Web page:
Another potential problem with pensions is that, unlike other forms of savings such as ISAs, your money is tied up until you retire, even if you find you urgently need the money in a few years' time, perhaps because you are taking maternity leave or become ill.
In addition, if you have built up a pension pot it may result in you losing out on some means-tested benefits later on, so you might have been better off either spending the money or holding it in an account that you could access easily.
On the flipside, the fact you can't access the money in your pension could be a good thing because for many people the temptation to dip into their long-term savings could be too great and leave them in dire straits when it's time to retire.
What if I employ a nanny; do I need to provide them with a pension?
Auto-enrolment could affect you if you have a nanny. If you pay anyone who works for you more than £192 a week or £833 a month, and they are over the age of 22, then you will need to enrol them into a workplace pension scheme.
The most likely option for those who will have to offer a pension is the National Employment Savings Trust (NEST), the government-run pension scheme that aims to provide a ready-made solution for smaller employers so they can meet their obligations.
What about people who regularly move jobs?
Pensions minister Steve Webb is backing a 'pot follows member' solution to the problem of people building up lots of small pensions with different employers. So small pension pots would automatically follow a member from job to job, moving from the previous employer's scheme to that run by their new employer.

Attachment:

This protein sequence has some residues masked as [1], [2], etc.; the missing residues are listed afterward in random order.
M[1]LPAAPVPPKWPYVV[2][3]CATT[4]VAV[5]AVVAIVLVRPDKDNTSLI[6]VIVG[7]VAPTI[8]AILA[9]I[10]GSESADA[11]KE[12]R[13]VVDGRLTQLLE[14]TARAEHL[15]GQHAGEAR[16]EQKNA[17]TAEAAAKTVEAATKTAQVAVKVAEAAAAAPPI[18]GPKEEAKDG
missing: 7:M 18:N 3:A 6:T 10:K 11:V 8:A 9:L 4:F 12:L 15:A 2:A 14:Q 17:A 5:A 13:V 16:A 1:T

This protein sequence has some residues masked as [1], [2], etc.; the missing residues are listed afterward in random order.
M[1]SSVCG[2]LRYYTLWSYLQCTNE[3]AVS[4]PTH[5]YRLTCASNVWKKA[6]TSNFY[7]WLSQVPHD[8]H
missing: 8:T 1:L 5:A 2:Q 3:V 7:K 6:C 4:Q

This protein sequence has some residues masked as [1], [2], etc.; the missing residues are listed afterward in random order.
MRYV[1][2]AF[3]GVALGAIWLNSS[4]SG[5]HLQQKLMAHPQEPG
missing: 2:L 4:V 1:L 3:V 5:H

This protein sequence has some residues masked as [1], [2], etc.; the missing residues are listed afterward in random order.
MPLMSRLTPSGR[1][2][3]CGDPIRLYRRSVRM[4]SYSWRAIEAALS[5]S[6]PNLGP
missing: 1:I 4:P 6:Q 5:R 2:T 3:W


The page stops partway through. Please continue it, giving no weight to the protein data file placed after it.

Many commentators are predicting that this will be an administrative nightmare and could mean people ending up in poor-value schemes for many years.
Michelle Mitchell, charity director general at Age UK, says: "We know the difficulties that can face savers who have accumulated a number of small pension pots and we are disappointed with the government's suggested approach.
"Auto-enrolment means that the vast majority of employees will have the right to join a private pension scheme with a contribution from their employer, giving them a better chance of securing a decent retirement income but we don't believe that a 'pot follows member' approach will work well for those who move jobs often, who need to take career breaks or hold more than one job - the very people most at risk of having a poor retirement income."
The government has committed to explore further how the pot follows member approach might work, so this isn't yet set in stone.
Are there any other downsides?
Companies will face much higher costs as they will have to contribute into pensions for a much higher number of employees. As a result, they may have to make current contributions less generous and close existing final-salary schemes to new members.
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Last updated: 2 months ago